Self-Tanning Brand CleanTan Gives A Whole New Meaning To Tea Time

Tina Rowhanian loves the sun-kissed look.

“I’m just a beach bum, I really am. I was born and raised in Hermosa Beach. Obviously, I was all about bikinis and tans. Now, I live in Boise, so I’m a lake bum,” laughs a jovial Rowhanian, owner of Naked Skin Esthetics & Tan and co-founder of CleanTan by CleanLabs. “When I became an aesthetician, I was like, ‘Holy cow, my skin is so damaged.’ I wanted to self-tan, but the products were subpar. I know that because I’m obsessed with everything about tanning.”

cleantan tina
Tina Rowhanian

Rowhanian’s obsession led to the crazy notion of making a plant-based self-tanner. She contacted her friend Julie Pefferman, cosmetic formulator at The Lab & Co., a San Diego beauty manufacturer focused on natural products, about her pie-in-the-sky concept. Pefferman had developed other beauty brands, notably butt acne specialist Green Heart Labs and post-exercise coffee scrub purveyor FitMud, and Rowhanian thought she’d be up for the challenge of executing it.

“When she was tasked with this, she was mortified. Sunless tanners are probably one of the dirtiest products on the market,” says Rowhanian. “It took 27 formulations before we nailed it. It’s the only dye-free, fragrance-free tanner in the world that we know of. Fragrance free is unheard of because everybody has to cover up the smell that self-tanners usually have.”

CleanTan, the brand that resulted from Pefferman bringing Rowhanian’s concept to life, centers on one product: A Tan With Benefits Quickie Concentrate, which is priced at $39.99 for a 3-oz. bottle. Rowhanian describes the concentrate as a “high-end antioxidant serum that happens to tan the heck out of you.” It’s designed to be mixed with lotion and then smoothed on the skin to give users a bronzed glow six to eight hours after application.


CleanTan A Tan With Benefits Quickie Concentrate is fueled by a blend of five teas – roobois, matcha, green, black and white – and the natural pigments beet root, blue green algae, caramel, cocoa powder and an EcoCert variety of DHA or dihydroxyacetone, a mainstay of tanning solutions. The formula also contains gotu kola, erythrulose and cardamom seed oil for, respectively, circulation boosting, hydration and antiseptic properties. It’s vegan, and there are no synthetic dyes such as Red No. 5 and Blue No. 7.

Rowhanian and Pefferman worked hard to not conceal the smell of the ingredients while having the formula’s odor be palatable. Rowhanian describes the unpleasant smell that often characterizes sunless tanners as “burnt biscuit” and insists CleanTan avoids the burnt biscuit stench. Instead, she notes A Tan With Benefits Quickie Concentrate has a chai tea aroma.

“It smells like what it is,” remarks Rowhanian. “One of my inspirations is Drunk Elephant. I was inspired by the founder [Tiffany Masterson] saying people need to get used to what real ingredients smell like. I could not agree more. Everybody is trying to mask yucky ingredients.” Elaborating about the smell of CleanTan’s product, she says early testers weren’t “offended, but nobody loved it either. I’m OK with that because it’s the wave of the future. I hate fragrance because fragrance is full of phthalates.”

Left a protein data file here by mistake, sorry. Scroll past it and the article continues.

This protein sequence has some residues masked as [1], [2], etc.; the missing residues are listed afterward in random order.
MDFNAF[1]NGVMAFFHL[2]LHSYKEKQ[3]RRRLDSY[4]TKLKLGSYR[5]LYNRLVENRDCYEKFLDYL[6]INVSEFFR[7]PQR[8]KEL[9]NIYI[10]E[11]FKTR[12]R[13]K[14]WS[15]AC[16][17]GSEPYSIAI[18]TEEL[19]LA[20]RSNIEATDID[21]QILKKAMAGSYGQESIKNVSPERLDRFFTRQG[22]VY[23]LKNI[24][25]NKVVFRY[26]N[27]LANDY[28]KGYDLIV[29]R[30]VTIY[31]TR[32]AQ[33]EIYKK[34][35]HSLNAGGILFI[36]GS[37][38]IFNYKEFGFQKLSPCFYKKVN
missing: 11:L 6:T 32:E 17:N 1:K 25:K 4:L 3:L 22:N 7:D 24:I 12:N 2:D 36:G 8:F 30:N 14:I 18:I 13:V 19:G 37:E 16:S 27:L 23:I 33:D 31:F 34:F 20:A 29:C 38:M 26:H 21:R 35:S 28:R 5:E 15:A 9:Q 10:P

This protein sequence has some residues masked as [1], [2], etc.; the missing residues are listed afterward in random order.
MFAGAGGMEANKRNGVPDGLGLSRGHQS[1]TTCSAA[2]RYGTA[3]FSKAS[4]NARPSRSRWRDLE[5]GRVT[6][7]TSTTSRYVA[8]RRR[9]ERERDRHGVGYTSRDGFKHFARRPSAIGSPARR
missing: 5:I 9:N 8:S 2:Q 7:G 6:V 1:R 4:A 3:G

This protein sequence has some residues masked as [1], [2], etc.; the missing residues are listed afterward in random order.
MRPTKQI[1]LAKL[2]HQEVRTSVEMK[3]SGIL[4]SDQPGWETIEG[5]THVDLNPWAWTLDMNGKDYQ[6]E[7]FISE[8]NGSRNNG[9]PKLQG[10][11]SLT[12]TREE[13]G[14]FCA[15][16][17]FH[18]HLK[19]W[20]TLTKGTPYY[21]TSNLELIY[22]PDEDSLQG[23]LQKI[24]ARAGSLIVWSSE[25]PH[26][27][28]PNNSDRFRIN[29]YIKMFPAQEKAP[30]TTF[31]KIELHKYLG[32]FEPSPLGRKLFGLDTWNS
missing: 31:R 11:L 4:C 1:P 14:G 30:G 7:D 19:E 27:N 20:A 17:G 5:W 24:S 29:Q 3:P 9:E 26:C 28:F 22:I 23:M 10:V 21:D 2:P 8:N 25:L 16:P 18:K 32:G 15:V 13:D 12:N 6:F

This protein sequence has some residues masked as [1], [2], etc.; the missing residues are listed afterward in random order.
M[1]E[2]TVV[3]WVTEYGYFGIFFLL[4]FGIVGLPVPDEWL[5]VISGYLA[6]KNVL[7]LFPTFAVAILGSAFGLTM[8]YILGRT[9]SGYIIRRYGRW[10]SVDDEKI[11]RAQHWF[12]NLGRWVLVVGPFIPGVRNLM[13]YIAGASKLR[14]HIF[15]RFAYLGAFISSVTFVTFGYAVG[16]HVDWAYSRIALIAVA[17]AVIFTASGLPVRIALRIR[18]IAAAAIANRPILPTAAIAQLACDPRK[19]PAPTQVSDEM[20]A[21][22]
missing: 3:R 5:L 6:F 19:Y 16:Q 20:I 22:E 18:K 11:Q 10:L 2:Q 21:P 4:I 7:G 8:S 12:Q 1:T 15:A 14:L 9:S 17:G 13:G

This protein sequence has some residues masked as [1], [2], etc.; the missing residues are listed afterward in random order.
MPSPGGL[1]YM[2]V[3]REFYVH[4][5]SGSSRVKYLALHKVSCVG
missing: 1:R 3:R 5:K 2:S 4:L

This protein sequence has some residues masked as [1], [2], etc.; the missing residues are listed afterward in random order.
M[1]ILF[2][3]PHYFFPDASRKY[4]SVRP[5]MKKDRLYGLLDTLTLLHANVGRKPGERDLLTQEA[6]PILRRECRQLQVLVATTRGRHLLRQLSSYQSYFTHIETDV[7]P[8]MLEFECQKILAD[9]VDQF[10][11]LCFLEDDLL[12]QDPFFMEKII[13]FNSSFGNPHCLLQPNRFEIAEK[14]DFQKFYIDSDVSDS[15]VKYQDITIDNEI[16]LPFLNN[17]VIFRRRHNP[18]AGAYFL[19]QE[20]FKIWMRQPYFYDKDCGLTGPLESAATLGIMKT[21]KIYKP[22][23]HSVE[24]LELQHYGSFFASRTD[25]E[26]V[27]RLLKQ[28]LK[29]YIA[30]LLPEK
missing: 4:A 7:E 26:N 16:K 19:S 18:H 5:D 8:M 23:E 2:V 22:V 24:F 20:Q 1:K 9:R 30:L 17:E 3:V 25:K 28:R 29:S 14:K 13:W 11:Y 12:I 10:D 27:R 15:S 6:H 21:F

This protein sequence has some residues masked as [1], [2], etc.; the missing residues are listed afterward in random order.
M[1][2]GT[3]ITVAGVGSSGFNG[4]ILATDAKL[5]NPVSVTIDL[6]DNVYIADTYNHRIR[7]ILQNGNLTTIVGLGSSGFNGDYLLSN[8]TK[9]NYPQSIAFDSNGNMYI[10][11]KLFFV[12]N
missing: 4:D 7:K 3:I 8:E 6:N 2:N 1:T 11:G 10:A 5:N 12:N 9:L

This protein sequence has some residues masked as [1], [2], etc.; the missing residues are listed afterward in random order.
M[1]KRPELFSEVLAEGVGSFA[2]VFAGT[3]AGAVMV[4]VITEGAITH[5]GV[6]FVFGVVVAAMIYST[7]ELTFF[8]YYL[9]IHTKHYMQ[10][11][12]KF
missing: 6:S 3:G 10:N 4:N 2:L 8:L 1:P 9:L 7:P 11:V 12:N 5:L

CleanTan founder Julie Pefferman
Julie Pefferman

Some of CleanTan’s first adopters are natural beauty aficionados, a class of customers that largely hadn’t embraced self-tanners before. “I’m kind of surprised that people who have never tanned in their lives want to buy the product. They say it’s because it is clean,” says Rowhanian. “That’s why we named it CleanTan because we want people to know instantly what it’s about.”

Moms-to-be are another unexpected customer segment for the brand. “I’ve gotten a lot of people reaching out to me who just learned they are pregnant. They want to be tan, and they feel like our product is the only product that’s going to be healthy and safe,” explains Rowhanian. In general, she adds millennials and baby boomers coveting healthy alternatives to sun exposure are discovering CleanTan.

To start the brand, Rowhanian and Pefferman each invested $15,000. By the end of 2018, Rowhanian’s goal is for CleanTan to hit $210,000 in revenues. Ideally, she sees the brand on QVC and in upscale retailers the likes of Nordstrom and Sephora. At the moment, Rowhanian is evaluating distribution opportunities, including subscription boxes, that come her way. She wonders, “What is going to be the best to match our brand to the right consumer?”


Beyond the self-tanning product, Rowhanian and Pefferman envision CleanLabs branching out in several directions. An eco-friendly lubricant, for example, is on the docket. “We have a lot of things we could launch. Our mission is to promote clean and sustainable living. Our manufacturing processes are sustainable, and we don’t create harmful byproducts,” says Rowhanian. “We have 10 or 20 viable ideas, but we are focused on CleanTan now.”